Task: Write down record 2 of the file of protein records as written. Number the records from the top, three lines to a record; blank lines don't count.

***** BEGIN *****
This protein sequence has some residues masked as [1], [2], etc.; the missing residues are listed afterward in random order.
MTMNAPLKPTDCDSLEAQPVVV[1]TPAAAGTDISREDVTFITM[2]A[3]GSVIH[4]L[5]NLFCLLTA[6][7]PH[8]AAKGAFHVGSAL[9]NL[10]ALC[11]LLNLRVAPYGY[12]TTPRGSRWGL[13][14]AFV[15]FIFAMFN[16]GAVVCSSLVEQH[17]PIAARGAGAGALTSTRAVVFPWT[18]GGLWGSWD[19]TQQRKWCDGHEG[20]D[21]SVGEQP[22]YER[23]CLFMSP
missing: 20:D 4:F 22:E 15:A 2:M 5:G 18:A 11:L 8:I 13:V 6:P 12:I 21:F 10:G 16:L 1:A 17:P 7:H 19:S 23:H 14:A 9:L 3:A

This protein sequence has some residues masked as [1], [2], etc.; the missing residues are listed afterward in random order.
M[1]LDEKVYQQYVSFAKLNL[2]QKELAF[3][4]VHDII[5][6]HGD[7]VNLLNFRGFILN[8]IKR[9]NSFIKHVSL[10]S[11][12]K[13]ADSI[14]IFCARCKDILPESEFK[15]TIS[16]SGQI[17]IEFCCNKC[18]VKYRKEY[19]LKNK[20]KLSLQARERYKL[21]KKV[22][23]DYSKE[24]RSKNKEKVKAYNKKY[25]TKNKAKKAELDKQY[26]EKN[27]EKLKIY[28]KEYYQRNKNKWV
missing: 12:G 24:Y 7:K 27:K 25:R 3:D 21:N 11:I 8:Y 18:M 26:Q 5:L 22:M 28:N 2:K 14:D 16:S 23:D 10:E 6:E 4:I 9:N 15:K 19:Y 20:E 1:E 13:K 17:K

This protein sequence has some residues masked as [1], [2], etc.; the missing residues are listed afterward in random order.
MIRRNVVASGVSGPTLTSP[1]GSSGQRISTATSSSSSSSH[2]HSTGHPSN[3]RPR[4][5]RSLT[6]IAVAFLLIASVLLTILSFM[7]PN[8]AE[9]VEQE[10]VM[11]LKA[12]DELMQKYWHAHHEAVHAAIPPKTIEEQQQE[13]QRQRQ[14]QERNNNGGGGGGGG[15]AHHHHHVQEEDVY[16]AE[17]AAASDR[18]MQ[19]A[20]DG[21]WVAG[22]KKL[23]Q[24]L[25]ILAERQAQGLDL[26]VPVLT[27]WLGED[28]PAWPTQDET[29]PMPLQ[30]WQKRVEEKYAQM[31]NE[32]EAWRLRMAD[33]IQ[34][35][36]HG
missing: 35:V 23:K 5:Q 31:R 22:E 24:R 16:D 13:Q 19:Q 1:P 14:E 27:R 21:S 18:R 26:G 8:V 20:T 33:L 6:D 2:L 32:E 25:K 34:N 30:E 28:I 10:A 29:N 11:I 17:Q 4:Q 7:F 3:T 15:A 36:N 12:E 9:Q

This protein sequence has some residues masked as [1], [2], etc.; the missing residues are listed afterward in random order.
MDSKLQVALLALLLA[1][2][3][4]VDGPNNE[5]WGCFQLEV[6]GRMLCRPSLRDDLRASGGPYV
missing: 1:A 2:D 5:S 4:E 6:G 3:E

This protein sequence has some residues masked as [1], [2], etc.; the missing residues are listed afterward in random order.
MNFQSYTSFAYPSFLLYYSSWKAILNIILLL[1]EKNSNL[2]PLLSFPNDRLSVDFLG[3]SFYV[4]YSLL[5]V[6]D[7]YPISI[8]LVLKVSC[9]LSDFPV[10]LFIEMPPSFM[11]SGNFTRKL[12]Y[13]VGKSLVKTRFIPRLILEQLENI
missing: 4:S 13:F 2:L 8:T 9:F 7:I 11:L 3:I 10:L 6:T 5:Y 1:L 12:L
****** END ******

This protein sequence has some residues masked as [1], [2], etc.; the missing residues are listed afterward in random order.
M[1]LDEKVYQQYVSFAKLNL[2]QKELAF[3][4]VHDII[5][6]HGD[7]VNLLNFRGFILN[8]IKR[9]NSFIKHVSL[10]S[11][12]K[13]ADSI[14]IFCARCKDILPESEFK[15]TIS[16]SGQI[17]IEFCCNKC[18]VKYRKEY[19]LKNK[20]KLSLQARERYKL[21]KKV[22][23]DYSKE[24]RSKNKEKVKAYNKKY[25]TKNKAKKAELDKQY[26]EKN[27]EKLKIY[28]KEYYQRNKNKWV
missing: 12:G 24:Y 7:K 27:K 25:R 3:D 21:N 11:I 8:Y 18:M 26:Q 5:L 22:M 28:N 2:K 14:D 16:S 23:D 10:E 6:E 4:I 9:N 15:K 19:Y 20:E 1:E 13:K 17:K